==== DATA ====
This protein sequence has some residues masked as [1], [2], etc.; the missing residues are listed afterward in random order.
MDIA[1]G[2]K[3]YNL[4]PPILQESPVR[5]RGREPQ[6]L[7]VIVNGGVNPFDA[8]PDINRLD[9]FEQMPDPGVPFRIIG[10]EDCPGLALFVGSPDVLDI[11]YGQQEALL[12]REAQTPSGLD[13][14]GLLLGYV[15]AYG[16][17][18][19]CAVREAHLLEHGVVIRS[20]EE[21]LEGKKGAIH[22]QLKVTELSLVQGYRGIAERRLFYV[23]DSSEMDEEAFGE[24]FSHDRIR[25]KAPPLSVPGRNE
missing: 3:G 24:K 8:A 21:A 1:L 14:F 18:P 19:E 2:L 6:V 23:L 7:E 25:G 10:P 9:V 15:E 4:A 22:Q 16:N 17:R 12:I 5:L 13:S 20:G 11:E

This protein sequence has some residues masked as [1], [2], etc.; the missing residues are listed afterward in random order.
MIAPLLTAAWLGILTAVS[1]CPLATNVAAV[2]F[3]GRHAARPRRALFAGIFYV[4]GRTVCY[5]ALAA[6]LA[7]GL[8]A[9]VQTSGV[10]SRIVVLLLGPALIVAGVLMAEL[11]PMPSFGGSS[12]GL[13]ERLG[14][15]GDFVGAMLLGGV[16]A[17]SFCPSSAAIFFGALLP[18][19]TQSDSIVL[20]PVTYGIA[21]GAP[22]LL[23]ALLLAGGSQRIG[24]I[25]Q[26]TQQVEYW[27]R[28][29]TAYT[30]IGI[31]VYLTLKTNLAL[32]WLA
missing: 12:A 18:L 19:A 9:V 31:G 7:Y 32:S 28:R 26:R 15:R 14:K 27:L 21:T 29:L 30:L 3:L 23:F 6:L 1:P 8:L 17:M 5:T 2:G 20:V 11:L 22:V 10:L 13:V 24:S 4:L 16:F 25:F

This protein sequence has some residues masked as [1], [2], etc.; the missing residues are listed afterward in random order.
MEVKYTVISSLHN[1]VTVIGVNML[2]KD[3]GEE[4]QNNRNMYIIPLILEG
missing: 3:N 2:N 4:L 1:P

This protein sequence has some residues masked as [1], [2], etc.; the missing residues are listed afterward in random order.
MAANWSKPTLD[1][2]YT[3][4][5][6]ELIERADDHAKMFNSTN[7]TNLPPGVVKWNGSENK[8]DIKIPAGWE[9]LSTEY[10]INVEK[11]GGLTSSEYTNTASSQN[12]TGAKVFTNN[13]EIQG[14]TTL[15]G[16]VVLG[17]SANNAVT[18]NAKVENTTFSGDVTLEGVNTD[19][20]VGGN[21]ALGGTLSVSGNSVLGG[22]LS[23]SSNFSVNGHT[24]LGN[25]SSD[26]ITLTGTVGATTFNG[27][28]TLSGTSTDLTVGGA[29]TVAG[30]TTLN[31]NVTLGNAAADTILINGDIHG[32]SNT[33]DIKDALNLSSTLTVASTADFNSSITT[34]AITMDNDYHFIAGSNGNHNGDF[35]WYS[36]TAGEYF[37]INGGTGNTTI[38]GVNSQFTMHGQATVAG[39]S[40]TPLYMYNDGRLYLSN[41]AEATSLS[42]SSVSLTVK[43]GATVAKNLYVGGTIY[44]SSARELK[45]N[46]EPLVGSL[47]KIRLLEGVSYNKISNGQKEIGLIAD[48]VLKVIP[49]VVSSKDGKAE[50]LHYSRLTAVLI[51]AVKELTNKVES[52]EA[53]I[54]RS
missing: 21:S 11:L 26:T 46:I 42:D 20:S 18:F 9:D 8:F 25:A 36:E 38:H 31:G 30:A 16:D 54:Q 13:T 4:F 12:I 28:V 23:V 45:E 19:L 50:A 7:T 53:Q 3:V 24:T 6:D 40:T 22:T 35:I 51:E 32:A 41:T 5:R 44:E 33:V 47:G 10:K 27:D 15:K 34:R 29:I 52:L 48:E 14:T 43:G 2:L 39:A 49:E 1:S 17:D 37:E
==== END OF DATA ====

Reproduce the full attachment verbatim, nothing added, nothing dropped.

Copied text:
This protein sequence has some residues masked as [1], [2], etc.; the missing residues are listed afterward in random order.
MDIA[1]G[2]K[3]YNL[4]PPILQESPVR[5]RGREPQ[6]L[7]VIVNGGVNPFDA[8]PDINRLD[9]FEQMPDPGVPFRIIG[10]EDCPGLALFVGSPDVLDI[11]YGQQEALL[12]REAQTPSGLD[13][14]GLLLGYV[15]AYG[16][17][18][19]CAVREAHLLEHGVVIRS[20]EE[21]LEGKKGAIH[22]QLKVTELSLVQGYRGIAERRLFYV[23]DSSEMDEEAFGE[24]FSHDRIR[25]KAPPLSVPGRNE
missing: 3:G 24:K 8:A 21:A 1:L 14:F 18:P 19:E 2:L 6:V 23:L 7:E 25:G 10:P 9:V 15:E 4:A 22:Q 16:N 17:R 12:I 5:L 13:S 20:G 11:E

This protein sequence has some residues masked as [1], [2], etc.; the missing residues are listed afterward in random order.
MIAPLLTAAWLGILTAVS[1]CPLATNVAAV[2]F[3]GRHAARPRRALFAGIFYV[4]GRTVCY[5]ALAA[6]LA[7]GL[8]A[9]VQTSGV[10]SRIVVLLLGPALIVAGVLMAEL[11]PMPSFGGSS[12]GL[13]ERLG[14][15]GDFVGAMLLGGV[16]A[17]SFCPSSAAIFFGALLP[18][19]TQSDSIVL[20]PVTYGIA[21]GAP[22]LL[23]ALLLAGGSQRIG[24]I[25]Q[26]TQQVEYW[27]R[28][29]TAYT[30]IGI[31]VYLTLKTNLAL[32]WLA
missing: 12:A 18:L 19:A 9:V 31:G 7:Y 32:S 28:R 26:R 15:R 14:K 27:L 21:T 29:L 30:L 3:L 23:F 6:L 1:P 8:L 17:M 5:T 2:G 20:V 11:L 22:V 10:L 13:V 24:S 4:L 16:F 25:F

This protein sequence has some residues masked as [1], [2], etc.; the missing residues are listed afterward in random order.
MEVKYTVISSLHN[1]VTVIGVNML[2]KD[3]GEE[4]QNNRNMYIIPLILEG
missing: 3:N 2:N 4:L 1:P

This protein sequence has some residues masked as [1], [2], etc.; the missing residues are listed afterward in random order.
MAANWSKPTLD[1][2]YT[3][4][5][6]ELIERADDHAKMFNSTN[7]TNLPPGVVKWNGSENK[8]DIKIPAGWE[9]LSTEY[10]INVEK[11]GGLTSSEYTNTASSQN[12]TGAKVFTNN[13]EIQG[14]TTL[15]G[16]VVLG[17]SANNAVT[18]NAKVENTTFSGDVTLEGVNTD[19][20]VGGN[21]ALGGTLSVSGNSVLGG[22]LS[23]SSNFSVNGHT[24]LGN[25]SSD[26]ITLTGTVGATTFNG[27][28]TLSGTSTDLTVGGA[29]TVAG[30]TTLN[31]NVTLGNAAADTILINGDIHG[32]SNT[33]DIKDALNLSSTLTVASTADFNSSITT[34]AITMDNDYHFIAGSNGNHNGDF[35]WYS[36]TAGEYF[37]INGGTGNTTI[38]GVNSQFTMHGQATVAG[39]S[40]TPLYMYNDGRLYLSN[41]AEATSLS[42]SSVSLTVK[43]GATVAKNLYVGGTIY[44]SSARELK[45]N[46]EPLVGSL[47]KIRLLEGVSYNKISNGQKEIGLIAD[48]VLKVIP[49]VVSSKDGKAE[50]LHYSRLTAVLI[51]AVKELTNKVES[52]EA[53]I[54]RS
missing: 21:S 11:L 26:T 46:I 42:D 20:S 18:F 9:D 8:F 25:A 36:E 38:H 31:G 30:A 16:D 54:Q 13:T 4:F 12:I 28:V 23:V 45:E 19:L 50:A 7:T 53:Q 3:V 24:T 6:D 40:T 22:T 35:I 51:E 32:A 41:T 5:R 44:E 33:V 47:G 10:K 27:D 15:K 34:R 29:I 52:L 48:E 14:T 43:G 2:L 39:A 49:E 1:S 17:D 37:E